Go back to the Europarl portal

Choisissez la langue de votre document :

  • bg - български
  • es - español
  • cs - čeština
  • da - dansk
  • de - Deutsch
  • et - eesti keel
  • el - ελληνικά
  • en - English (Selected)
  • fr - français
  • ga - Gaeilge
  • hr - hrvatski
  • it - italiano
  • lv - latviešu valoda
  • lt - lietuvių kalba
  • hu - magyar
  • mt - Malti
  • nl - Nederlands
  • pl - polski
  • pt - português
  • ro - română
  • sk - slovenčina
  • sl - slovenščina
  • fi - suomi
  • sv - svenska
 Full text 
Thursday, 5 July 2012 - Strasbourg OJ edition

Freedom of expression in Belarus, in particular, the case of Andrzej Poczobut (debate)

  Marietje Schaake, author. – Mr President, even though Mr Poczobut was released from custody, he still faces charges of libel which seem to target him as a result of his journalistic activities and as a member of the Polish minority population, and sadly, he is not the only one. The situation of human rights defenders, civil society representatives, journalists, and citizens in general in Belarus is seriously deteriorating. Freedom of expression, including online on the Internet, is under real pressure. Sadly, this is also taking place with the help of EU-based companies who have exported technologies to Belarus to facilitate this repression.

This kind of aiding and abetting of human rights violations through technologies made in Europe should end. It is indeed the last dictatorship in Europe and we should act to turn that around and make it a democracy as soon as we can. The EU should give a clear signal to the Belarusian authorities that they are not welcome at the Eastern Partnership meeting in Brussels at the end of this month. EU engagement with Belarus is already subject to strict conditionality, and the Belarusian authorities should commit to respect for human rights and the rule of law as they stated themselves in the declaration of the Prague Eastern Partnership summit of 2009.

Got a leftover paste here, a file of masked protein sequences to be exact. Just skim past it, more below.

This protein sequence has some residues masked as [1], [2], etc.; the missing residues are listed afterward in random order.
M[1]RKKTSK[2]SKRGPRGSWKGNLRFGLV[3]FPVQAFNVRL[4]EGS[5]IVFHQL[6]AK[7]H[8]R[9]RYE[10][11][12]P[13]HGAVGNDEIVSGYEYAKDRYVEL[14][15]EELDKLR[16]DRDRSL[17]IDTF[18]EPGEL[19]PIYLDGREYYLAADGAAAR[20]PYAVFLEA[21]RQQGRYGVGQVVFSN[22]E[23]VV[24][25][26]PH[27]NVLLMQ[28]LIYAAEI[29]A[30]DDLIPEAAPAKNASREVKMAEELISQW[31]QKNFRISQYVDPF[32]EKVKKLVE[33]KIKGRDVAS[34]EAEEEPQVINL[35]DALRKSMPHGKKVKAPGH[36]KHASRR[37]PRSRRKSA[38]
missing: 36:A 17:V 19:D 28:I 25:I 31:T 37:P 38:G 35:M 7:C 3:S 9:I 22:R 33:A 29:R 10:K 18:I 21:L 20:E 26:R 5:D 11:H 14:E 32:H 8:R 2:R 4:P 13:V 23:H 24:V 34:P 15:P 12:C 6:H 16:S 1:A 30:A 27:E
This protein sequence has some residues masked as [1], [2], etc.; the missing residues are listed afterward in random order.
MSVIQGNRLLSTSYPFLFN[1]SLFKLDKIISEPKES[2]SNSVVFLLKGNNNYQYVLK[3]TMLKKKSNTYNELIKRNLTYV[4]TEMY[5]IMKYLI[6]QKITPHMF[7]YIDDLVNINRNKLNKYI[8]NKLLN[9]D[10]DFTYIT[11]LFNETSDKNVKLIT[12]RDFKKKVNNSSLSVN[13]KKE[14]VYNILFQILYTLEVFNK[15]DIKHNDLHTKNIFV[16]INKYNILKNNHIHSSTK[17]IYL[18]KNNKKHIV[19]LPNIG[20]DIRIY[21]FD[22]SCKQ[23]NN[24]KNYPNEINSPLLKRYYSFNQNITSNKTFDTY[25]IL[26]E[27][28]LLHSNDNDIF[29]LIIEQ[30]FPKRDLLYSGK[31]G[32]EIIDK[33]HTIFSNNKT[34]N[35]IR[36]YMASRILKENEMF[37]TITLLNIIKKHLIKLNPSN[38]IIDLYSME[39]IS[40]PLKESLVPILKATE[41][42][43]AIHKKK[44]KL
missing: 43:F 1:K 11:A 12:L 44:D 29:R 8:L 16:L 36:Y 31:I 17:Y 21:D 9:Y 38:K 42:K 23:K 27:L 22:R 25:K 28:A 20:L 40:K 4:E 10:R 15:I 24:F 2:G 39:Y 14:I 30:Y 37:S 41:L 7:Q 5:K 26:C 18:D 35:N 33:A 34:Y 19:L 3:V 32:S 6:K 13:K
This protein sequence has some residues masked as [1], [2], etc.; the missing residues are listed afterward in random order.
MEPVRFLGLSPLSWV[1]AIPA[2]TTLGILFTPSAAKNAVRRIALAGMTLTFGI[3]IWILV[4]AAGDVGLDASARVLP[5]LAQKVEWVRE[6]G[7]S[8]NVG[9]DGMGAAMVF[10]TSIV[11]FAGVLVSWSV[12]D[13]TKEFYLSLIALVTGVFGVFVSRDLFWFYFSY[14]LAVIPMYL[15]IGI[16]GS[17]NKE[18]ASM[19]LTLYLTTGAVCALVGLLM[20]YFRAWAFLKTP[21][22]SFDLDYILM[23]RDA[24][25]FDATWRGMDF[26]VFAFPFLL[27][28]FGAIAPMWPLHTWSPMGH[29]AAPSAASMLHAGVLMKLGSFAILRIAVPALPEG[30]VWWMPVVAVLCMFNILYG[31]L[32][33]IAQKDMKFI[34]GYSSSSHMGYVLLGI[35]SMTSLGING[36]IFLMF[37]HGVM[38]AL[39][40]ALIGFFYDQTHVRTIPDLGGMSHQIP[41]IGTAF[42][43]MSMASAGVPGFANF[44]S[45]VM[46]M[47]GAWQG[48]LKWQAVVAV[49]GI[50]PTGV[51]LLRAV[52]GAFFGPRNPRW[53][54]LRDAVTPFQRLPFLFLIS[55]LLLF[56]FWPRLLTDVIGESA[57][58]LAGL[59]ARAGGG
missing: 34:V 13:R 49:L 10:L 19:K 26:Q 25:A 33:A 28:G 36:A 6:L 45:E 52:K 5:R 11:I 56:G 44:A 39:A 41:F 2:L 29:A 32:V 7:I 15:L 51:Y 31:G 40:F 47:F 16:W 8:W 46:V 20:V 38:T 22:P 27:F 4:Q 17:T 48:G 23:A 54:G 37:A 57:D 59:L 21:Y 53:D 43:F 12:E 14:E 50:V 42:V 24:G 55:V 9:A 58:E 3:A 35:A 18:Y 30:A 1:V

Meanwhile, we should step up our engagement with Belarusian civil society organisations and promote more intense people-to-people contact. Simply put, any and all restrictions on freedom of association, assembly, opinion and expression in Belarus need to be lifted. Respecting these freedoms is among the very basic cornerstones of democracy which, ironically, the Belarusian authorities have committed themselves to respect. We may have to consider additional sanctions and indeed step up our efforts to ensure that the EU sanctions in place are enforced so that they are not just a paper reality.

Legal notice - Privacy policy